Political problems

The incompetence of Nicholas II

Tsar Nicholas II was unable to rule effectively. He made poor decisions that led to worsening relations with the government and increased hardship for civilians and soldiers alike.

Nicholas refused to accept any reduction in the absolute power he held.

He was detached from the plight of the Russian people and his policies also alienated ethnic minorities.

When the Duma was recalled during World War 1, a group of Octoberists and Kadets established the Progressive Bloc. This group wanted to have more control over the war. In response, in 1915, Nicholas closed the Duma. This alienated many liberals.

Nicholas declared himself Commander in Chief of the army and departed for the Eastern Front to take control of operations.

However, Nicholas was not well educated in the tactics of war. Moreover, his absence left a weakened government in Petrograd (formerly St Petersburg).

The war and the Tsarina

Formal portrait of youth in sailor suit posing with older woman
Tsarina Alexandra and her son, Tsarevich Alexei

As the war continued, the quality and effectiveness of the Russian Empire's government was called into question.

The departure of Nicholas II to the front left his wife, Tsarina Alexandra, in control. Alexandra was not hugely popular in Russia. She was reserved and awkward in public. More importantly, she was a German princess and some were suspicious as to where here loyalties lay in the war.

Alexandra gained increasing influence over the appointment of ministers to the government. She was determined that no member of the imperial government should ever be in a sufficiently strong position to challenge the authority of her beloved husband. She appointed less threatening, sometimes incompetent, ministers to replace those who knew how to govern.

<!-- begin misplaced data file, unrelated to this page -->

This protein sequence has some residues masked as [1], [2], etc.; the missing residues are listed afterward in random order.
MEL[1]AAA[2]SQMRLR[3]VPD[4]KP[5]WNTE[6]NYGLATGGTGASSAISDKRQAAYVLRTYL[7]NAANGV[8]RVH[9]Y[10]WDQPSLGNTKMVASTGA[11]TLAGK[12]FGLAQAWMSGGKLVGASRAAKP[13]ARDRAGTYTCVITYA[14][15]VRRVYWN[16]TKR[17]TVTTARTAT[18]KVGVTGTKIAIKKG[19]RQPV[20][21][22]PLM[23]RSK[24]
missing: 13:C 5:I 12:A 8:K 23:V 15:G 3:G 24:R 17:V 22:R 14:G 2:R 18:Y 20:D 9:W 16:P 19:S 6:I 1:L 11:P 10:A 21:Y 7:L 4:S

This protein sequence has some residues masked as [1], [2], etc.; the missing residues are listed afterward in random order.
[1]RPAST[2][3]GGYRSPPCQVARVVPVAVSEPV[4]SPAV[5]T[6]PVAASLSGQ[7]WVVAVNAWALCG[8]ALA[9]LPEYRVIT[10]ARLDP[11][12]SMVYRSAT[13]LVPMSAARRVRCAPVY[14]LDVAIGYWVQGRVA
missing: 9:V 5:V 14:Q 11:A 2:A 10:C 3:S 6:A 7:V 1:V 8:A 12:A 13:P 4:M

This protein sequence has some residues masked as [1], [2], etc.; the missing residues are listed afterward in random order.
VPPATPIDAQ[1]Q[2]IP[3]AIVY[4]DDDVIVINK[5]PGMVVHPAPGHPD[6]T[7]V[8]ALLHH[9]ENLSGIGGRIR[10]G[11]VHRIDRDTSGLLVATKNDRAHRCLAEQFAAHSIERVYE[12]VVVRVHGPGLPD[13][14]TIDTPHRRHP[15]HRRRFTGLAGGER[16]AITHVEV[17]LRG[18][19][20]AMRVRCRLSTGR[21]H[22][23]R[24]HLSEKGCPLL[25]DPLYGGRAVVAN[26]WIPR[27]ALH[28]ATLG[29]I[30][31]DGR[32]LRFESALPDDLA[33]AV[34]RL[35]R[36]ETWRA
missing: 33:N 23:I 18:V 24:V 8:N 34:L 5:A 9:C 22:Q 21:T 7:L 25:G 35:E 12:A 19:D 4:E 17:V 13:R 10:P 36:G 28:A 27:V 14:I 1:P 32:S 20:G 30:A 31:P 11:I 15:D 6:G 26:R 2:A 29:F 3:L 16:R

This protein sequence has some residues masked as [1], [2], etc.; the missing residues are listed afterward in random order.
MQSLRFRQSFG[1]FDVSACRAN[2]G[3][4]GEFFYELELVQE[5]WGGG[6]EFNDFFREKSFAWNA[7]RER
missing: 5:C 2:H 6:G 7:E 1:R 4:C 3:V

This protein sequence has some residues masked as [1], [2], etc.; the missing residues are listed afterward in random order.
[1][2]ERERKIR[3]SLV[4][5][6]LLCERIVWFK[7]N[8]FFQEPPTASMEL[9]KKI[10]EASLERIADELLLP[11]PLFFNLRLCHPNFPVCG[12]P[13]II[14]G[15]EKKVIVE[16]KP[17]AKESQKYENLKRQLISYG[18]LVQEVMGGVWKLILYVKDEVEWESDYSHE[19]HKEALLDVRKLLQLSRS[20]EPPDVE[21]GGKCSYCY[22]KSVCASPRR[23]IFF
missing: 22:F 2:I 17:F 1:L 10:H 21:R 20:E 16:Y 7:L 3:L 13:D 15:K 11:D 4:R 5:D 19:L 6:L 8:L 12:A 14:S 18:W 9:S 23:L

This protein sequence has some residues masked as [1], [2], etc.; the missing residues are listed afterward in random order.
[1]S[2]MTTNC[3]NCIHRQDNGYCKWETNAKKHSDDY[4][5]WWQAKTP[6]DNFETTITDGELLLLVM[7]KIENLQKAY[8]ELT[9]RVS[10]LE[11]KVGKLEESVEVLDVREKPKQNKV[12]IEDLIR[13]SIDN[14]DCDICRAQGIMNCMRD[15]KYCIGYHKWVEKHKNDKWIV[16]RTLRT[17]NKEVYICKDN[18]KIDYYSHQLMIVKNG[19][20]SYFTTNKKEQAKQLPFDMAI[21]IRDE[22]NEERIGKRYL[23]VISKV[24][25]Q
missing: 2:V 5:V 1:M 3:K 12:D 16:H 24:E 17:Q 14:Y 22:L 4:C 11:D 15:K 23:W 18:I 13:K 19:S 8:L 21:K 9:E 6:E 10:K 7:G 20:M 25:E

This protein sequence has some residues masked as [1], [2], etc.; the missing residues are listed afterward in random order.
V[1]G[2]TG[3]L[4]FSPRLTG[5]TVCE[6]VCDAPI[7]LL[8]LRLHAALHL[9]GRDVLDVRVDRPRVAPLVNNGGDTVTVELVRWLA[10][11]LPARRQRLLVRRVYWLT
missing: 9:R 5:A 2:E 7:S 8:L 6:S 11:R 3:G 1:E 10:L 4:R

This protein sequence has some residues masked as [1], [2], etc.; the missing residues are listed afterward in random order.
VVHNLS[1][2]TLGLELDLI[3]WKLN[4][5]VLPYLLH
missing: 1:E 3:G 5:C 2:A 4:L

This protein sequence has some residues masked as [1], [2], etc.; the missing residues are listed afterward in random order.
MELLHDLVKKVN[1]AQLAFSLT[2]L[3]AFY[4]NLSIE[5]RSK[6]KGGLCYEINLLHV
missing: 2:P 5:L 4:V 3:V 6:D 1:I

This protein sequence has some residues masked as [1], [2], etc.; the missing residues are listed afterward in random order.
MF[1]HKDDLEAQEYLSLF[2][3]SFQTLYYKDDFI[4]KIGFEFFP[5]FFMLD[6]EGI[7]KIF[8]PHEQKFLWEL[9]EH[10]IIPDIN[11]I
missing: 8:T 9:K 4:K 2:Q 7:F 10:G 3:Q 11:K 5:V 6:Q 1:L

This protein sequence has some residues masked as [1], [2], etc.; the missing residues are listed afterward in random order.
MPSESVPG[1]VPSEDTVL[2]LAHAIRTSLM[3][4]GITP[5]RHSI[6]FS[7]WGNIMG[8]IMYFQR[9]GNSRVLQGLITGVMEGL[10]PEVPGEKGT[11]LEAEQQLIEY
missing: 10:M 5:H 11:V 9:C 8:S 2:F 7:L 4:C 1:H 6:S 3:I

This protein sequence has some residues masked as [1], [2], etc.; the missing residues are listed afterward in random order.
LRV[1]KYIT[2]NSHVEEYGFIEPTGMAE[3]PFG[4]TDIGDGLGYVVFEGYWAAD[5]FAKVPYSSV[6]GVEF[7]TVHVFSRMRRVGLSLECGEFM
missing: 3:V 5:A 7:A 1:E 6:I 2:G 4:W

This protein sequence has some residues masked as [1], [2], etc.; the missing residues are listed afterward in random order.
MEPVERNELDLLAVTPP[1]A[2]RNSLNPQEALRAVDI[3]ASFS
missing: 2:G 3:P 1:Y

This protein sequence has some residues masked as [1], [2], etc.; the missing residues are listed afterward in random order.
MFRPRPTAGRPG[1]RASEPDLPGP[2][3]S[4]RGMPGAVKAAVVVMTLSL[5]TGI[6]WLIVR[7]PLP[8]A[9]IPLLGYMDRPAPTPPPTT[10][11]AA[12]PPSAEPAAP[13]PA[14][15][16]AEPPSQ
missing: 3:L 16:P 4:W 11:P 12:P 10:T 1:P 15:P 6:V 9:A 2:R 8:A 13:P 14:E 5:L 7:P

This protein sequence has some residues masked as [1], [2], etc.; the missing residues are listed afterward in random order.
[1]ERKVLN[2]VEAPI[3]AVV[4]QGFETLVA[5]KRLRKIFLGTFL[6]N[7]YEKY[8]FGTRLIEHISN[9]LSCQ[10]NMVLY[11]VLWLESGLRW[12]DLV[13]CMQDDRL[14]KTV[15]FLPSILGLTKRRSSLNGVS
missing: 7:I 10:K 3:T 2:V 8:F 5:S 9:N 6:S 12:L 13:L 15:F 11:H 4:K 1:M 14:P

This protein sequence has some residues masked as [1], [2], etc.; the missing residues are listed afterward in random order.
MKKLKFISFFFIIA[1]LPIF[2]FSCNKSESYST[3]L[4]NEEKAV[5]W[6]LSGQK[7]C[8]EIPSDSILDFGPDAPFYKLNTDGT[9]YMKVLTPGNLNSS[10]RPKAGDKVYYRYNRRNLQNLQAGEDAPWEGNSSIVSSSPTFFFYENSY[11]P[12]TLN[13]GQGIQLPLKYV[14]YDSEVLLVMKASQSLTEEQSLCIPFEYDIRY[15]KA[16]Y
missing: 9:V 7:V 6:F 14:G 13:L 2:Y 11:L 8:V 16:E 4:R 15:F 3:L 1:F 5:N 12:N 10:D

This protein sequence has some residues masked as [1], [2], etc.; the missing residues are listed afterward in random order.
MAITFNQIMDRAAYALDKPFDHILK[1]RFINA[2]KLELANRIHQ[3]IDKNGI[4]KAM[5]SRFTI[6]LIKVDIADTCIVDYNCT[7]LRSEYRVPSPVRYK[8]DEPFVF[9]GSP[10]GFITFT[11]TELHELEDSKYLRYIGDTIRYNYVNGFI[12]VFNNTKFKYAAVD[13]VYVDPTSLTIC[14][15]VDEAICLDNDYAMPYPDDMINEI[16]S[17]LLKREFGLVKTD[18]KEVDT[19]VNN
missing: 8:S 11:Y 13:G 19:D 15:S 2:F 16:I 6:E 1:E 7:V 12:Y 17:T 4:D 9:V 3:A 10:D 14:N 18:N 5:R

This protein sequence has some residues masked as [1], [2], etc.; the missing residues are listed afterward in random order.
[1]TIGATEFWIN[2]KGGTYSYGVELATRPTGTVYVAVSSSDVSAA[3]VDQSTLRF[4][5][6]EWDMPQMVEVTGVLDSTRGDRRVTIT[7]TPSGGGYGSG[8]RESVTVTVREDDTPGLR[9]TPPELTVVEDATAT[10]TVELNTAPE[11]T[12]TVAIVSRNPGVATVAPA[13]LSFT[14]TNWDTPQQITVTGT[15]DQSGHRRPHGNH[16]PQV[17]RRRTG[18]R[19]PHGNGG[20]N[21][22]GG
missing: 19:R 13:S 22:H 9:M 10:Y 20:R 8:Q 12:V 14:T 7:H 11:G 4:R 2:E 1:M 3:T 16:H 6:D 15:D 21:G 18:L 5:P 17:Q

As a result, members of the government tended to be increasingly weak and ineffective men. They owed their positions to winning favour with the Tsarina, rather than their ability and effectiveness.

This would have been bad enough with Russia at peace, but in wartime, it led inevitably to disaster for the monarchy and for Russia.

Issues with Rasputin

Bearded man with long hair and beard wearing a cassock

The imperial family was brought into disrepute as the Tsarina fell under the influence of Grigori Rasputin.

Rasputin was a monk from Siberia. He was rumoured to be a Khlyst, member of an extreme underground sect that had split from the Orthodox Church. He was infamous for his drunkenness and for womanising.

However he also gained a reputation as a healer, able to perform amazing feats and miracles.

Rasputin came to the attention of the royal family. In April 1907, Alexandra called on him to heal her only son, the Tsarevich Alexei. He was suffering from painful bleeding as a result of an injury. It was not publicly known but Alexis suffered from the blood disease haemophilia.

After Alexei recovered, Tsarina Alexandra became convinced that Rasputin could control the young boy's illness.

While there is still debate over the nature of his powers over the health of Alexei, it is clear that his influence over the Tsarina was considerable. He advised her on appointments to the government, interfered in important decisions. He could do no wrong in the eyes of the Tsarina. Excuses were always made for his excessive and antisocial behaviour.

To the Russian people, Rasputin symbolised everything that was wrong with imperial government. The court and the royal family became objects of ridicule, to be despised. Rasputin's murder by royalists at the end of 1916, came too late to undo the damage he had caused.

Revolutionary groups

The membership and influence of revolutionary groups had been severely reduced by 1914, mainly through the repressive tactics of Stolypin and the Okhrana. But radical opinion was not wholey defeated:

  • Revolutionary groups survived underground and continued to attract support.
  • Revolutionaries managed to assassinate Stolypin in 1911.
  • Pravda, the Bolshevik newspaper, was highly popular amongst workers.

Despite the Bolsheviks holding influence over many workers, Lenin had no part in bringing about the February Revolution. He believed that revolution should be organised, not developed from unorganised protest.